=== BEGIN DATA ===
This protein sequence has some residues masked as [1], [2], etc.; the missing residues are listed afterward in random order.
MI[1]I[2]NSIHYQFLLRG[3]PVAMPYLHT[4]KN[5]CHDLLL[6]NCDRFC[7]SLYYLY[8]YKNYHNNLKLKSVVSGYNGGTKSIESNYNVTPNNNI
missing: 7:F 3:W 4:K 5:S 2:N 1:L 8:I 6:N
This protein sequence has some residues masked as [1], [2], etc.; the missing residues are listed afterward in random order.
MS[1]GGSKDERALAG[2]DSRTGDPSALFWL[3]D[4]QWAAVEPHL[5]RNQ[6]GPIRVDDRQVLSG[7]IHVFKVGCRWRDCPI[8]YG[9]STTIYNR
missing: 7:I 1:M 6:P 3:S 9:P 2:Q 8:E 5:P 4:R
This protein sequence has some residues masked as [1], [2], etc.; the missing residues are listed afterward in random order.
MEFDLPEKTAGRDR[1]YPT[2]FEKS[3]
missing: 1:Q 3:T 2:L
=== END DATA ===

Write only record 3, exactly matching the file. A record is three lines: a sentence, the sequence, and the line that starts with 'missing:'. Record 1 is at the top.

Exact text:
This protein sequence has some residues masked as [1], [2], etc.; the missing residues are listed afterward in random order.
MEFDLPEKTAGRDR[1]YPT[2]FEKS[3]
missing: 1:Q 3:T 2:L